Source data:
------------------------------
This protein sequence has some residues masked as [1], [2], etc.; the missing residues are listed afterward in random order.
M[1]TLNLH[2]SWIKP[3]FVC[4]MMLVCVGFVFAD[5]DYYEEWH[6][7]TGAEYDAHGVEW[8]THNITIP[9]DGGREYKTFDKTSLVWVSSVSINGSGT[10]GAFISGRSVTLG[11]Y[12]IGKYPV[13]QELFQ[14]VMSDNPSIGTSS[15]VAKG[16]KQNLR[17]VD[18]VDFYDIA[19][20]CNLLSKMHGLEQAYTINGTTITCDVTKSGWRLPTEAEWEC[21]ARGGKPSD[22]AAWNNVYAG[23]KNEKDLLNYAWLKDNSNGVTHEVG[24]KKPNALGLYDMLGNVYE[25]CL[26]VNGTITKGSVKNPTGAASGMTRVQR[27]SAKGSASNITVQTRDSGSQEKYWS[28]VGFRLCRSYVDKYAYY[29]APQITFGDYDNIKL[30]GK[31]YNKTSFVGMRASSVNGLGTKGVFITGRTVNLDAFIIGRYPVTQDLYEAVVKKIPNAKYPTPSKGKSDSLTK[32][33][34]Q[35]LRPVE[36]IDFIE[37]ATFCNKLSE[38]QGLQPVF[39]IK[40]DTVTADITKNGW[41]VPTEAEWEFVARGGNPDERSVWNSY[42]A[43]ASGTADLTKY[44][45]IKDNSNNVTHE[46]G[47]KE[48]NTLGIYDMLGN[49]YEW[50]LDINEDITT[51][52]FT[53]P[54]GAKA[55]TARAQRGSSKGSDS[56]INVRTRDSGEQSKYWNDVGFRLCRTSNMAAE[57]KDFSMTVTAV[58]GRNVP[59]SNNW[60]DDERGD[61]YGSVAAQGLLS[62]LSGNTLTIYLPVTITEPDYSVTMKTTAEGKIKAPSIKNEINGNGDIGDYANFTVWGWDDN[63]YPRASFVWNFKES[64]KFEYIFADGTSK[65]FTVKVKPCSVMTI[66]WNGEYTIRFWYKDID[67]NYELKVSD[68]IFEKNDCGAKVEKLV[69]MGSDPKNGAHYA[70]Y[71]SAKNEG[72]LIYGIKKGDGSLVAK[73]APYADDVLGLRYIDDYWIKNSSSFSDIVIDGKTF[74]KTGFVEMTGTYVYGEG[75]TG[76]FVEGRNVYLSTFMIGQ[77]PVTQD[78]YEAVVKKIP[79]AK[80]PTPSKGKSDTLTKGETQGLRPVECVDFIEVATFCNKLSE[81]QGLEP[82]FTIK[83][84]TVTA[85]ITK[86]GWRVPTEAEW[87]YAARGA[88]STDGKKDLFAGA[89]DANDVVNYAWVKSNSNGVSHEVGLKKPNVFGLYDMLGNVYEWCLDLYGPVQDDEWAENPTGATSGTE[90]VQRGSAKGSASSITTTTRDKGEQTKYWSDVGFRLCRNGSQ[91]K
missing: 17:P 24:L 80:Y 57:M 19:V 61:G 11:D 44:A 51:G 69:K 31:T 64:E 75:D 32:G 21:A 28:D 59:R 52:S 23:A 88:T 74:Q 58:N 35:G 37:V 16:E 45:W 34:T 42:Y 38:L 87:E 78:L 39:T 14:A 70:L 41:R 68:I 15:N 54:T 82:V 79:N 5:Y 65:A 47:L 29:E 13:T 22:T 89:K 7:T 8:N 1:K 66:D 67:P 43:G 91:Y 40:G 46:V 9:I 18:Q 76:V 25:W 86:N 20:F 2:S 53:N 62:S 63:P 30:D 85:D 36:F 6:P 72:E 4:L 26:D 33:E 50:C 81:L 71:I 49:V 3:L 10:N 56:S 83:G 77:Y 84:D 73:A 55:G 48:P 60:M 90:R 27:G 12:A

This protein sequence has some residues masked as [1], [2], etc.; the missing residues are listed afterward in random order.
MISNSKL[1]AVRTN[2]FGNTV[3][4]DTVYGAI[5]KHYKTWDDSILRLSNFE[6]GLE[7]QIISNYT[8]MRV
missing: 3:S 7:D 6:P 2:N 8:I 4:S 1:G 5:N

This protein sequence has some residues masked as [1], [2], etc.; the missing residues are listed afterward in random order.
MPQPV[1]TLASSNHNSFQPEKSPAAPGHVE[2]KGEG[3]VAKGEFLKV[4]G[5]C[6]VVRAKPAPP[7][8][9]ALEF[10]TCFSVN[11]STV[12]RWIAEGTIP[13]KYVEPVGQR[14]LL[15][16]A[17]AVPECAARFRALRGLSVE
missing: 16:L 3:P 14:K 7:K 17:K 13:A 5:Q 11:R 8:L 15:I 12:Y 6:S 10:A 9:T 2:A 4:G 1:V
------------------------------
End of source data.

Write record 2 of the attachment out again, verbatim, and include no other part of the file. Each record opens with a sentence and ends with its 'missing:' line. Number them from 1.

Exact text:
This protein sequence has some residues masked as [1], [2], etc.; the missing residues are listed afterward in random order.
MISNSKL[1]AVRTN[2]FGNTV[3][4]DTVYGAI[5]KHYKTWDDSILRLSNFE[6]GLE[7]QIISNYT[8]MRV
missing: 3:S 7:D 6:P 2:N 8:I 4:S 1:G 5:N